Every afternoon at 4 p.m., Bob and Linda Coscarelli pull up a chair, take their seats in front of the computer and log on to Twitter. It’s the kind of appointment viewing they could not have anticipated in 2004, when their daughter graduated from La Cañada High School and enrolled in USC’s Annenberg School of Communications and Journalism. Even Erin Coscarelli couldn’t have fathomed it. But, with the 2018 National Football League playoffs in full swing, it makes so much sense.
A Los Angeles man in his early 20s was arrested for his role in a residential burglary after he walked into the Crescenta Valley Sheriff’s Station on Saturday, Jan. 6, Sgt. Alan Chu said. According to Chu, the man was the driver of a car involved with a burglary that occurred Nov. 28 in the 4900 block of Alta Canyada Road. “Two males went into the location, one sat in the car and a neighbor took a picture of the car sitting in the driveway, so we followed up on that lead,” Chu said.
If not for a guy from La Cañada Flintridge, the Minnesota Vikings wouldn’t be as competitive as they have been this season. As the team’s assistant general manager, George Paton had a big hand in helping construct a roster sturdy enough to weather key injuries and finish the regular season 13-3, earning a place in the National Football League’s divisional playoff game against the New Orleans Saints on Sunday.
Muck Rack makes it simple to find people, tweets, or articles that mention any name, keyword, company, hashtag etc. We've compiled this guide to help you make the most of your search.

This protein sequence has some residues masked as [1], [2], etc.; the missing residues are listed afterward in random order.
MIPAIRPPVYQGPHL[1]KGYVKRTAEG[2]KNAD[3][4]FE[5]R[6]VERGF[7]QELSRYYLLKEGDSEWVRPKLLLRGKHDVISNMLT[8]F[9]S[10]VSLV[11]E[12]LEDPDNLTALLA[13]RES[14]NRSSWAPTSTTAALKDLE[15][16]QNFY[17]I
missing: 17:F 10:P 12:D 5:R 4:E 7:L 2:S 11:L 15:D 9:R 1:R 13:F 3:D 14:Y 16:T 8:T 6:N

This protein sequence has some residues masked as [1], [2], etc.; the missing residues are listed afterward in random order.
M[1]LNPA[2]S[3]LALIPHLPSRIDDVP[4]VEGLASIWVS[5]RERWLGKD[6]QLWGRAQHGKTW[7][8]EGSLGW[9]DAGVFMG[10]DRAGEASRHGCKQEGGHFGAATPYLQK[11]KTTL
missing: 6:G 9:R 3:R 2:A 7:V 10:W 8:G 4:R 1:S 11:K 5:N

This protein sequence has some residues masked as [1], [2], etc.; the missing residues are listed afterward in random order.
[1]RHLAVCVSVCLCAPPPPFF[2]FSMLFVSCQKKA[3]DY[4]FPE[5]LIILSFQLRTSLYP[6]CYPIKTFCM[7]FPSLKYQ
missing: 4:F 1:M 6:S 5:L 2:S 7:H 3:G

Selecting a term
Start searching tweets, articles from media outlets, articles mentioned in tweets, journalists'
names, titles and bios with some suggested searches:
Companies or Topics (e.g. iPhone, Microsoft)
Phrases (e.g. "cloud computing") — use quotes to keep the terms together
Twitter handles (e.g. @username) — returns those who have mentioned or replied to
Names (e.g. "David Pogue")
Hashtags (e.g. #sxsw, #london2012)
Bio details (e.g. vegan, Olympics, father)
Muck Rack's Advanced Search allows for many boolean operators.
Find results that mention multiple specified terms, use AND or
+. For example, ensure each result contains both Elon Musk and Mark Zuckerberg by
searching Musk AND Zuckerberg or Musk + Zuckerberg.
Use the operators OR or , to broaden your search when you'd like either of
multiple terms to appear in results. (This is the default behavior of our search when no operators
are used). For example, results will contain either cake or cookie by searching cake OR cookie or cake,cookie
Use NOT or - to subtract results from your search. For
example, searching Disney will yield results about the Walt Disney Company as well as Walt Disney
World Resort. To exclude mentions of Disney World, search for Disney -World or Disney
When using one of these operators with a phrase, enclose it in quotation marks. For example, you can
find results about smartphones excluding Apple's iPhone 4S by searching smartphone -"iPhone
Exact case matching or punctuation
If you're searching for a brand name or keyword that relies on specific punctuation marks or capitalization, you can
find results that match your exact query by adding matchcase: before the keyword you're searching for, like matchcase:E*TRADE .
Use parentheses to separate multiple
boolean phrases. For example, to find journalists talking about having fun in Disney World or
Disneyland, search for ("disney world" OR disneyland) AND fun.
An asterisk can be used to search for any variation of a root word truncated by the asterisk. For example, searching for admin* will return results for administrator, administration, administer, administered, etc.
A near operator is an AND operator where you can control the distance between the words. You can vary the distance the near operation uses by adding a forward slash and number (between 0-99) such as strawberries NEAR/10 "whipped cream", which means the strawberries must exist within 10 words of "whipped cream".